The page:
Species Spotlight: Ponderosa Pine

Read former Florissant Fossil Beds National Monument intern J.J. Huie’s full article in the Spring 2008 Friends newsletter!

Ponderosa pine cones, photographer Walter Siegmund

With Deep Roots in Colorado: The Ponderosa Pine

by J.J. Huie

I like running in Colorado when the sound of my breathing is drowned out by a wind so violent it causes the arms of the ponderosa pines (Pinus ponderosa) to thrash about wildly. Hundreds of miles from the Pacific, in the foothills next to Rampart Range near Colorado Springs, I feel like I’m sailing through an ocean storm. In crossing this ocean, however, there is no salty scent or giant, looming swells; instead, I have the waving motion of the ponderosas and the rich aroma they exude.

In Colorado, the ponderosa pine ecosystem can be found at an elevation range of 5,600 feet to 9,000 feet on both sides of the Continental Divide, with ponderosas dominating on sunny, south-facing slopes. Throughout much of the elevation range of the ponderosa, Douglas-firs predominate on the shadier, north-facing slopes. Direct solar radiation is critical to the ponderosa, which germinates best on soils with unobstructed sunlight. Standing close to a mature tree, I enjoy the scent of vanilla that the orange-brown bark gives off as it’s warmed by the sun.

A distinctive feature of ponderosas is their long needles (up to 7 inches in length), which come in bundles of two or three needles. The needles of ponderosas are the longest among conifers in Colorado. Some ponderosas are among the largest trees in the Southern Rockies (the area from southern Wyoming through Colorado to northern New Mexico), growing up to 150 feet in height and more than 3 feet in diameter.

Mature trees usually have rounded crowns, while the oldest trees can have flat-topped crowns, unlike most other conifer species. Mature cones are globe shaped and can be up to 6 inches long; each of the cone’s thick scales is tipped with a sharp bristle.


Ponderosa pine bark, photographer Jamie DwyerWe normally don’t see one of the most amazing features of the ponderosa: the tree’s extensive root system, an adaptation to frequent drought. Ponderosa pine forests typically receive from about 16 inches of precipitation in New Mexico and south-central Colorado to more than 25 inches in areas of Wyoming. While above average moisture in spring and early summer allows for seedling establishment, seedlings quickly develop a long taproot which helps them survive drought that dries out the topsoil. Mature ponderosas have taproots that can reach depths of up to 40 feet and lateral roots that extend through surface soils as much as 100 feet from the tree. I’ve marveled at how ponderosas stand up against Colorado’s sometimes vicious winds, but with such a wide-spreading root system, it’s difficult for a ponderosa to be shaken at its depths.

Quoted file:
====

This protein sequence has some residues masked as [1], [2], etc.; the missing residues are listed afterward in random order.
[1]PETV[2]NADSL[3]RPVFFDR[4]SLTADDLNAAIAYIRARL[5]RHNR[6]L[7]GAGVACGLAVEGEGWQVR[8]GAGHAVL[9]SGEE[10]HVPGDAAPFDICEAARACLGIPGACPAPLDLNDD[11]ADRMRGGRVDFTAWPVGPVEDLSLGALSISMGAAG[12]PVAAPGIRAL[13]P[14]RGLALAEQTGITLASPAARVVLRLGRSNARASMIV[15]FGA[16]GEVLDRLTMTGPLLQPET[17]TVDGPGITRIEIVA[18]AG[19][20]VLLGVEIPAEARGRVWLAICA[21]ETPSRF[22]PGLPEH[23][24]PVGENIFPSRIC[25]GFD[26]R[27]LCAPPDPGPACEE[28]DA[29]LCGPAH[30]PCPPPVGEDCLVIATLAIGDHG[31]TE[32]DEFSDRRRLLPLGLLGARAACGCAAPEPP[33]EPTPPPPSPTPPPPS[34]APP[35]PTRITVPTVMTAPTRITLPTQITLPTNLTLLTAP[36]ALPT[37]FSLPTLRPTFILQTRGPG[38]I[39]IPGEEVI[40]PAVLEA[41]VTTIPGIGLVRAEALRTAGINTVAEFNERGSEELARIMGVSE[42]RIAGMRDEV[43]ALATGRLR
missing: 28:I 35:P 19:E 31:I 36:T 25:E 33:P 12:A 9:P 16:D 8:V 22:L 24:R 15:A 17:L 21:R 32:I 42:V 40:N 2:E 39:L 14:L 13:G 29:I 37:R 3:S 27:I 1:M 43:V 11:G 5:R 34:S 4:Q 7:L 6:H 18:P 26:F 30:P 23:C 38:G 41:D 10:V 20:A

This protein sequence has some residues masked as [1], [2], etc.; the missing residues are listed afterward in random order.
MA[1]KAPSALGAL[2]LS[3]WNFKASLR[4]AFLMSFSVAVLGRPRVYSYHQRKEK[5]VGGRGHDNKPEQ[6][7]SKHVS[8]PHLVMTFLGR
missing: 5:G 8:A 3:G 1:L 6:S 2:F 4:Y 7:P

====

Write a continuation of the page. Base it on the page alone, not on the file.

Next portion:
Low-intensity fires initiated by lightning during the summer were an important part of the ponderosa pine ecosystem before logging and wildfire suppression. Wildfires kill smaller plants and thin out dense stands of seedlings, decreasing competition for moisture. In addition, fires release nutrients in the litter of needles and twigs on the ground, thereby increasing the fertility of the soil. The thick bark of mature ponderosas provides protection against fires; nonetheless, the reduction in fuel loads that occurs with low-intensity fires is necessary to prevent catastrophic fires which could kill even mature trees. Since the beginning of the 1900s, fire suppression and logging have allowed other conifers to establish themselves in ponderosa forests or caused increased regeneration of ponderosas. The result has been overcrowded forests and smaller, less robust ponderosa pines.

The ponderosa pine’s affinity for sunny, south-facing slopes, extensive root system, and adaptations to the lightning-induced fires that spread more quickly under dry, windy conditions, reveal a high degree of adaptation. The species has even developed defenses against the pine beetle, including a higher concentration of limonene, a chemical toxic to the pine beetle, in ponderosas that survived infestations. Beyond its ability to withstand oftentimes harsh conditions, the ponderosa never ceases to bring pleasure to those who venture into the woods, whether we find a shady place under its sweeping branches, hear the music of its long needles fluttering against a cool breeze, or simply stand close for the scent of vanilla.

Photo Credits: Walter Siegmund (ponderosa needles and cones), Jamie Dwyer/public domain (ponderosa trunk)

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